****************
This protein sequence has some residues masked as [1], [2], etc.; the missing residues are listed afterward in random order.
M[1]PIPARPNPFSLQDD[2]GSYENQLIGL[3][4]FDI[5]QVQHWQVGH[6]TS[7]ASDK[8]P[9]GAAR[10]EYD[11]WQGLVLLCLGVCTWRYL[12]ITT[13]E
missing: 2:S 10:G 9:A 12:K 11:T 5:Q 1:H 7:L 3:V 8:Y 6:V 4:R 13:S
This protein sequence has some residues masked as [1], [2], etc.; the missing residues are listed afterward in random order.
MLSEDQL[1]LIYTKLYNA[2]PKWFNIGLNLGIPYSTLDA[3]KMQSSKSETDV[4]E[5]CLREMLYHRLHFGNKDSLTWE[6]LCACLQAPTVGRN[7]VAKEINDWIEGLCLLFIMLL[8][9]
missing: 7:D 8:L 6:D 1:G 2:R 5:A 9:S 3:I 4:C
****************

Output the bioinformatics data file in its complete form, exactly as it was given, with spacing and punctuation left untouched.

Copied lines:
This protein sequence has some residues masked as [1], [2], etc.; the missing residues are listed afterward in random order.
M[1]PIPARPNPFSLQDD[2]GSYENQLIGL[3][4]FDI[5]QVQHWQVGH[6]TS[7]ASDK[8]P[9]GAAR[10]EYD[11]WQGLVLLCLGVCTWRYL[12]ITT[13]E
missing: 2:S 10:G 9:A 12:K 11:T 5:Q 1:H 7:L 3:V 8:Y 6:V 4:R 13:S
This protein sequence has some residues masked as [1], [2], etc.; the missing residues are listed afterward in random order.
MLSEDQL[1]LIYTKLYNA[2]PKWFNIGLNLGIPYSTLDA[3]KMQSSKSETDV[4]E[5]CLREMLYHRLHFGNKDSLTWE[6]LCACLQAPTVGRN[7]VAKEINDWIEGLCLLFIMLL[8][9]
missing: 7:D 8:L 6:D 1:G 2:R 5:A 9:S 3:I 4:C